One of the most common concerns I run across with my clients is insomnia – the inability to sleep altogether, or trouble falling or staying asleep. Sleep is vital to good health! And well being! Everyone knows that frazzled and fatigued feeling you get when you haven’t had a good night’s rest. I’ll share some strategies for getting a good eight hours’ worth.
We function according to daily circadian rhythms that tell us when to sleep and when to wake, in accordance with the rise and fall of the sun. Cortisol levels peak in the early morning hours to get us out of bed as the sun rises and taper off as the sun sets, reaching their lowest levels three hours after dark. This daily rhythm of cortisol dictates when we should be our most active and when we should rest. Cortisol not only dictates our sleep and wake states: it is also the primary hormone involved in directing immune system functioning.
One reason why good sleep is so vital is because that is when the immune system does the majority of its work. As cortisol drops at night, we enter into rest and recovery, physical repair and psychic regeneration, and immune cells become more active. Our immune system will function optimally if we to go to sleep by 10 p.m: Physical repair takes place between 10 p.m. to 2 a.m. when immune cells patrol our bodies, eliminating cancer cells, bacteria, viruses and other harmful agents. If your circadian rhythm is disrupted and cortisol is elevated at night, this immune function is compromised, and you probably aren’t getting restful sleep. You may feel run down or susceptible to illness.
Most people need a good solid eight hours. I feel best with nine. But too much sleep can be detrimental as well. More than ten hours could signal a problem like depression or chronic fatigue from depleted cortisol levels and burned out adrenal glands. When you go to sleep makes a difference too: if you wait too late past 10pm, you’re missing out on vital immune system repair.
The best way to ensure restful sleep is to practice good sleep hygiene. Make sure your bedroom is as uncluttered as possible, is the proper temperature, and is very dark at night. Your body produces the important antioxidant melatonin at night, and production is stimulated by darkness. This is one reason why people who work the night shift have higher rates of cancer than those with regular schedules. Also, some people are sensitive to the EMFs of alarm clocks and other electronics like tvs and stereos, so it’s best to keep these out of the bedroom altogether, save for an alarm clock that should not be directly next to your head.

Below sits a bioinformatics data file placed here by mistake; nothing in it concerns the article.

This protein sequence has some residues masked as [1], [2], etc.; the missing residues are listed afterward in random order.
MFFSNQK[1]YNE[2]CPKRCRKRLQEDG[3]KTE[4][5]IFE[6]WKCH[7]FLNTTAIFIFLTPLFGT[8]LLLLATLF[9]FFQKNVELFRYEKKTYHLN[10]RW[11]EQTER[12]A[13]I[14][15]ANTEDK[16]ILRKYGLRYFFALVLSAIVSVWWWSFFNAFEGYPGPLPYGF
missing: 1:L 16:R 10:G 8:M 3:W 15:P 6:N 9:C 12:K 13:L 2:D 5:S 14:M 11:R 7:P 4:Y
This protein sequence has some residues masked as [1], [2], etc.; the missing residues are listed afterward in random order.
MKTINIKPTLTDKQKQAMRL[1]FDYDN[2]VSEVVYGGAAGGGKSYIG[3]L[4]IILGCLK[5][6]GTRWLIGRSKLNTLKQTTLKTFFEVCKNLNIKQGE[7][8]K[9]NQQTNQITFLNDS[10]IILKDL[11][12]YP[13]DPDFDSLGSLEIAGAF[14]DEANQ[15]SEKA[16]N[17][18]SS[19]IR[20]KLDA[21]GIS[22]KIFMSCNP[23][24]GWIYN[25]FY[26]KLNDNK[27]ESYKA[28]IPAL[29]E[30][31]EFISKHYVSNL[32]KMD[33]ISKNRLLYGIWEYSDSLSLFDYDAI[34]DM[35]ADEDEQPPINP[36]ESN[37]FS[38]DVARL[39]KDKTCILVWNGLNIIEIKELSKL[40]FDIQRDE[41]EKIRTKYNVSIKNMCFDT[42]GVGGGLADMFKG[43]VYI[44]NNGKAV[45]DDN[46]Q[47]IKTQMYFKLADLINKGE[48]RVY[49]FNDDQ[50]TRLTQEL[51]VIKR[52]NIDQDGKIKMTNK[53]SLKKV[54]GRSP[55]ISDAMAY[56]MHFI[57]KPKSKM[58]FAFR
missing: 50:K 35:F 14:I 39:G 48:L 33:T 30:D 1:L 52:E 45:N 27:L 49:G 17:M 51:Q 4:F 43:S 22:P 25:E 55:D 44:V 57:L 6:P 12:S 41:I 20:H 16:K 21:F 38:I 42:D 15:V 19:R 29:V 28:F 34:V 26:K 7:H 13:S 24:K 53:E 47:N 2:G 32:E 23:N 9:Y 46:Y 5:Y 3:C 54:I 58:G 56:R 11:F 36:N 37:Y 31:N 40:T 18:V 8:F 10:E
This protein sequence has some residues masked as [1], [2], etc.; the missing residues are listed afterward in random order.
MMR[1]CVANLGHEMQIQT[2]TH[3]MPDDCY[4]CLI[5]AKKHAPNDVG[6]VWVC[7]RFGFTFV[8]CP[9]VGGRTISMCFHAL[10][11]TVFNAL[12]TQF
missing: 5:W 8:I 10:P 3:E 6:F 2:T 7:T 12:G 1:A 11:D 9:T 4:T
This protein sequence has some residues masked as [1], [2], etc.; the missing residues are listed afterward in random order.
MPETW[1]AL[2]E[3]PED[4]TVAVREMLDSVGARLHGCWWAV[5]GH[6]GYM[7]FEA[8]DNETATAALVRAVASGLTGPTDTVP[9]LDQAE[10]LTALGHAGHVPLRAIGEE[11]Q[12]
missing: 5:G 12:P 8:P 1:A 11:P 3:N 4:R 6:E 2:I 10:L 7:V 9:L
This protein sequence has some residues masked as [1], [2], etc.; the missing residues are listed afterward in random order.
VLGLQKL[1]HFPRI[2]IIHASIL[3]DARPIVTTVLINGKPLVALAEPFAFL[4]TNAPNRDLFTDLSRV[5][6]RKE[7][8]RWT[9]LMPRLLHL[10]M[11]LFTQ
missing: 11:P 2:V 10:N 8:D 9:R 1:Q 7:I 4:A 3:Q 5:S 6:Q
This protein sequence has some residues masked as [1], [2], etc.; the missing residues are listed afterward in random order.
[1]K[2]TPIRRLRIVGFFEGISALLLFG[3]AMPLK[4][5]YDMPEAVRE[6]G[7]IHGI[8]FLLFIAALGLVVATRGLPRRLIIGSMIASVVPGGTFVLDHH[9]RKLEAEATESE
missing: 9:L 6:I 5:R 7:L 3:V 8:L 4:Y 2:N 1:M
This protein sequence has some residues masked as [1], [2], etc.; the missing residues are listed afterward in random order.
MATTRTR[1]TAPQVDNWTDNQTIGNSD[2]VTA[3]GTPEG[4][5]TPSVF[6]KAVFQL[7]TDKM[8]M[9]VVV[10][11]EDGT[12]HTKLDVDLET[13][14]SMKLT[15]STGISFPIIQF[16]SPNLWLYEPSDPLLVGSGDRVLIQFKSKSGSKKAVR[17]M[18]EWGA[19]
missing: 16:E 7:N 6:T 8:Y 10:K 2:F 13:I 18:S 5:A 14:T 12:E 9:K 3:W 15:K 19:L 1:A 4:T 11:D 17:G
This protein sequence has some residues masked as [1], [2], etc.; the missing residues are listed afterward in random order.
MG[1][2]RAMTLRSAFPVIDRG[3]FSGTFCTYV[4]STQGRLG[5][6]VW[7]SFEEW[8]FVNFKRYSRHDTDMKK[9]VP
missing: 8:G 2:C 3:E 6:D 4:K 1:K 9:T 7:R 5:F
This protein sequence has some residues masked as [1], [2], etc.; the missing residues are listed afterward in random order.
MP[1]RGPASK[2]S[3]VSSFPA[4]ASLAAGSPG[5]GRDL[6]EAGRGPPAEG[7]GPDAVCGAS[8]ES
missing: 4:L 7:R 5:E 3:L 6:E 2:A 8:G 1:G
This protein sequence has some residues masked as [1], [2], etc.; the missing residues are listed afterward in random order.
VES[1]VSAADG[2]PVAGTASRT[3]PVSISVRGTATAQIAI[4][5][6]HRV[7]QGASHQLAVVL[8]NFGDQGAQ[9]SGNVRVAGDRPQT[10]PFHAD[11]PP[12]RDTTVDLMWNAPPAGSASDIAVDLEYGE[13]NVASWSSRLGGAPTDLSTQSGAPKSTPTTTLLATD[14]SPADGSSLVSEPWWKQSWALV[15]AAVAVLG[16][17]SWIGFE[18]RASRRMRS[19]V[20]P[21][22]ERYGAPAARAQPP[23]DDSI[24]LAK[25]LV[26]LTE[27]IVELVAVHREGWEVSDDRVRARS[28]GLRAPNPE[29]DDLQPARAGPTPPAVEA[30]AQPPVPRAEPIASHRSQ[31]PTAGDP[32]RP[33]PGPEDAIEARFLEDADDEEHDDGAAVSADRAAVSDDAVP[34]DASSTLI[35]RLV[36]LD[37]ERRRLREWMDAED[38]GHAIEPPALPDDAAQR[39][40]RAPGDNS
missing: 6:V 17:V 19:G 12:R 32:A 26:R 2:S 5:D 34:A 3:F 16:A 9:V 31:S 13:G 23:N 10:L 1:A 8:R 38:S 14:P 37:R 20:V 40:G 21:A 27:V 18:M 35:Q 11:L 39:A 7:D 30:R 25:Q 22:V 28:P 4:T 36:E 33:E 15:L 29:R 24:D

Enhance sleep by taking time to wind down before bed. Try a hot bath with epsom salts and lavender essential oil. Drink herbal teas or try tinctures with chamomile, passion flower, valerian. These are nervine herbs that relax the nervous system. Also try tinctures or herbal supplements with adaptogenic herbs such as rhodiola, ashwaganda, or siberian ginseng. Get to bed at the same time every night to establish a regular schedule. If you tend to wake frequently throughout the night, a snack with protein and complex carbs shortly before bed can help stabilize your blood sugar. When your blood sugar drops too low at night, your brain tells you to wake up because it needs fuel! Yogurt is great because it has both protein and tryptophan, an essential amino acid that aids sleep. Other good sources are eggs, nuts and seeds, poultry, and bananas (eat with a protein like dairy or nuts to avoid a blood sugar crash – bananas are high in sugar). Alcohol can adversely affect sleep due to its sugar content and overburden placed on the liver. Avoid heavy meals at night too.
When clients come to me with sleep disturbances, I give them the adrenal stress hormone saliva test to assess cortisol levels. If you have high cortisol at night, you’re not going to sleep well, or at all. Also, low progesterone in women can affect sleep; some women notice they don’t sleep as well later on in their cycles. It is easy to correct hormonal imbalances with bio-identical hormones once I know the results, and people often see improvements right away.
Aside from herbs, also try a mineral complex in the evenings – calcium and magnesium are especially necessary for sleep. Try up to 500mg of both after dinner. Taking 5-htp, the precursor to serotonin, can help. Inositol enhances REM sleep. Take 100 mg daily, at bedtime. Try a B complex during the day to reduce stress (not at night, it can be stimulating). Also try melatonin, 1.5 mg an hour or so before bed. Gradually increase the dose if this doesn’t work, up to 5mg.
Finally, it doesn’t hurt to have a good quality mattress. Organic bedding is all the rage right not and for good reason: some folks are so chemically sensitive that chemicals used for mattress processing can affect them.
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